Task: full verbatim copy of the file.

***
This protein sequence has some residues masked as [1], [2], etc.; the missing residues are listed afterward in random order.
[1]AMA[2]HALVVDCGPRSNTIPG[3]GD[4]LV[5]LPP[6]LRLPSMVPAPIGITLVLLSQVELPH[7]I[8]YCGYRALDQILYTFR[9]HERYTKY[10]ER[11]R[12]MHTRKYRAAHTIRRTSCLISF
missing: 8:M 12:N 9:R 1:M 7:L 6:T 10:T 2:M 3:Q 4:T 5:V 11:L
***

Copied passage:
This protein sequence has some residues masked as [1], [2], etc.; the missing residues are listed afterward in random order.
[1]AMA[2]HALVVDCGPRSNTIPG[3]GD[4]LV[5]LPP[6]LRLPSMVPAPIGITLVLLSQVELPH[7]I[8]YCGYRALDQILYTFR[9]HERYTKY[10]ER[11]R[12]MHTRKYRAAHTIRRTSCLISF
missing: 8:M 12:N 9:R 1:M 7:L 6:T 10:T 2:M 3:Q 4:T 5:V 11:L